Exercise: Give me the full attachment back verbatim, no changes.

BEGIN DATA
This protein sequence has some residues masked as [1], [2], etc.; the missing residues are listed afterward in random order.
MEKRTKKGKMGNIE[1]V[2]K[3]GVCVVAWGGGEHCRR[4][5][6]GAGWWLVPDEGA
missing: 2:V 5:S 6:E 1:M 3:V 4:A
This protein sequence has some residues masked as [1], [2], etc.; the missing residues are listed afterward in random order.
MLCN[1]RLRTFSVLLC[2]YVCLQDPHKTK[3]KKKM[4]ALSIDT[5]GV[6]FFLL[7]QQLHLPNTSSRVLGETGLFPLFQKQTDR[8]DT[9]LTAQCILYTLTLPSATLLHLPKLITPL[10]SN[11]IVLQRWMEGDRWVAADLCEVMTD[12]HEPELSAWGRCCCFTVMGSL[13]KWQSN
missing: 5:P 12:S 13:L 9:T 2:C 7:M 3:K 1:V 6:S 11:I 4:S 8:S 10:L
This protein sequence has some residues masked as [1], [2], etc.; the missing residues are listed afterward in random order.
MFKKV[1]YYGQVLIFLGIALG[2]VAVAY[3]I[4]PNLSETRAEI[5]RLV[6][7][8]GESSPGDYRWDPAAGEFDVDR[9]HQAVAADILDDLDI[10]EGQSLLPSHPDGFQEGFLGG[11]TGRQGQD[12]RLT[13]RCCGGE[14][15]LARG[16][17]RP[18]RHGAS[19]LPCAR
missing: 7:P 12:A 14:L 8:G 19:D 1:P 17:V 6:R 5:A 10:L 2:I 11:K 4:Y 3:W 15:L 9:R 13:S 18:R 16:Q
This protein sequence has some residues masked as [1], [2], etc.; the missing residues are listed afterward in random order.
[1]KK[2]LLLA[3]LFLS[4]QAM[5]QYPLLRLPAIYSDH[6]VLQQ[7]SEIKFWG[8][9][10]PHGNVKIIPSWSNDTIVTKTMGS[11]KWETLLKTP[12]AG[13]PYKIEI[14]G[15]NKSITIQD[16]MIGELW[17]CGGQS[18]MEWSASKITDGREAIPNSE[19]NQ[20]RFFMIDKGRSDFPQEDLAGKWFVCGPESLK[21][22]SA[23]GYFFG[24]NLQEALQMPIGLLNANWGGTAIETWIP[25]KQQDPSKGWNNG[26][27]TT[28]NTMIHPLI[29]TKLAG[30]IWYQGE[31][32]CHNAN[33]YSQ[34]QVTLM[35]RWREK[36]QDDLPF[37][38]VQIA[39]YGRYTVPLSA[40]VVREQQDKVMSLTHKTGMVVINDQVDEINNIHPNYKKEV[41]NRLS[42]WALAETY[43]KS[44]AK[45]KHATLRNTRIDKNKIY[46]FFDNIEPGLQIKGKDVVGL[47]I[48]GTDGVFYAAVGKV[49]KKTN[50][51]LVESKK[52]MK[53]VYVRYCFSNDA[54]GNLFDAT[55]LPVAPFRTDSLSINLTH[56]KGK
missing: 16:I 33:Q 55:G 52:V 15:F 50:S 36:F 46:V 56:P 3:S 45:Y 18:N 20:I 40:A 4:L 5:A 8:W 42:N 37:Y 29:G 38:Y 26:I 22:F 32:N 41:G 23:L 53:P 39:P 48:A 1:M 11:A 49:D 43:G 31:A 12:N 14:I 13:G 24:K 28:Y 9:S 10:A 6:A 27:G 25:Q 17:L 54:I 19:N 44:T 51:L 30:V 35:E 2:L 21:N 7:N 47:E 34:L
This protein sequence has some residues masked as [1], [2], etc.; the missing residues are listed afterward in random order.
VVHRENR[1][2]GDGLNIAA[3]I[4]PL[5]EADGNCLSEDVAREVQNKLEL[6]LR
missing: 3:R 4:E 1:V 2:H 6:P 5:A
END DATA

This protein sequence has some residues masked as [1], [2], etc.; the missing residues are listed afterward in random order.
MEKRTKKGKMGNIE[1]V[2]K[3]GVCVVAWGGGEHCRR[4][5][6]GAGWWLVPDEGA
missing: 2:V 5:S 6:E 1:M 3:V 4:A
This protein sequence has some residues masked as [1], [2], etc.; the missing residues are listed afterward in random order.
MLCN[1]RLRTFSVLLC[2]YVCLQDPHKTK[3]KKKM[4]ALSIDT[5]GV[6]FFLL[7]QQLHLPNTSSRVLGETGLFPLFQKQTDR[8]DT[9]LTAQCILYTLTLPSATLLHLPKLITPL[10]SN[11]IVLQRWMEGDRWVAADLCEVMTD[12]HEPELSAWGRCCCFTVMGSL[13]KWQSN
missing: 5:P 12:S 13:L 9:T 2:C 7:M 3:K 1:V 6:S 11:I 4:S 8:S 10:L
This protein sequence has some residues masked as [1], [2], etc.; the missing residues are listed afterward in random order.
MFKKV[1]YYGQVLIFLGIALG[2]VAVAY[3]I[4]PNLSETRAEI[5]RLV[6][7][8]GESSPGDYRWDPAAGEFDVDR[9]HQAVAADILDDLDI[10]EGQSLLPSHPDGFQEGFLGG[11]TGRQGQD[12]RLT[13]RCCGGE[14][15]LARG[16][17]RP[18]RHGAS[19]LPCAR
missing: 7:P 12:A 14:L 8:G 19:D 1:P 17:V 6:R 5:A 10:L 2:I 11:K 4:Y 3:W 15:L 9:R 13:S 18:R 16:Q
This protein sequence has some residues masked as [1], [2], etc.; the missing residues are listed afterward in random order.
[1]KK[2]LLLA[3]LFLS[4]QAM[5]QYPLLRLPAIYSDH[6]VLQQ[7]SEIKFWG[8][9][10]PHGNVKIIPSWSNDTIVTKTMGS[11]KWETLLKTP[12]AG[13]PYKIEI[14]G[15]NKSITIQD[16]MIGELW[17]CGGQS[18]MEWSASKITDGREAIPNSE[19]NQ[20]RFFMIDKGRSDFPQEDLAGKWFVCGPESLK[21][22]SA[23]GYFFG[24]NLQEALQMPIGLLNANWGGTAIETWIP[25]KQQDPSKGWNNG[26][27]TT[28]NTMIHPLI[29]TKLAG[30]IWYQGE[31][32]CHNAN[33]YSQ[34]QVTLM[35]RWREK[36]QDDLPF[37][38]VQIA[39]YGRYTVPLSA[40]VVREQQDKVMSLTHKTGMVVINDQVDEINNIHPNYKKEV[41]NRLS[42]WALAETY[43]KS[44]AK[45]KHATLRNTRIDKNKIY[46]FFDNIEPGLQIKGKDVVGL[47]I[48]GTDGVFYAAVGKV[49]KKTN[50][51]LVESKK[52]MK[53]VYVRYCFSNDA[54]GNLFDAT[55]LPVAPFRTDSLSINLTH[56]KGK
missing: 16:I 33:Q 55:G 52:V 15:F 50:S 36:F 46:V 56:P 3:S 45:Y 18:N 20:I 40:A 4:L 5:A 8:W 42:N 37:Y 29:G 38:Y 26:I 22:F 32:N 41:G 23:L 53:P 39:P 48:A 1:M 11:A 49:D 43:G 31:A 12:N 14:I 13:G 24:K 28:Y 9:S 10:A 6:A 27:G 25:Q 17:L 54:I 19:N 44:T 51:L 30:V 35:E 2:L 21:N 7:N 47:E 34:L
This protein sequence has some residues masked as [1], [2], etc.; the missing residues are listed afterward in random order.
VVHRENR[1][2]GDGLNIAA[3]I[4]PL[5]EADGNCLSEDVAREVQNKLEL[6]LR
missing: 3:R 4:E 1:V 2:H 6:P 5:A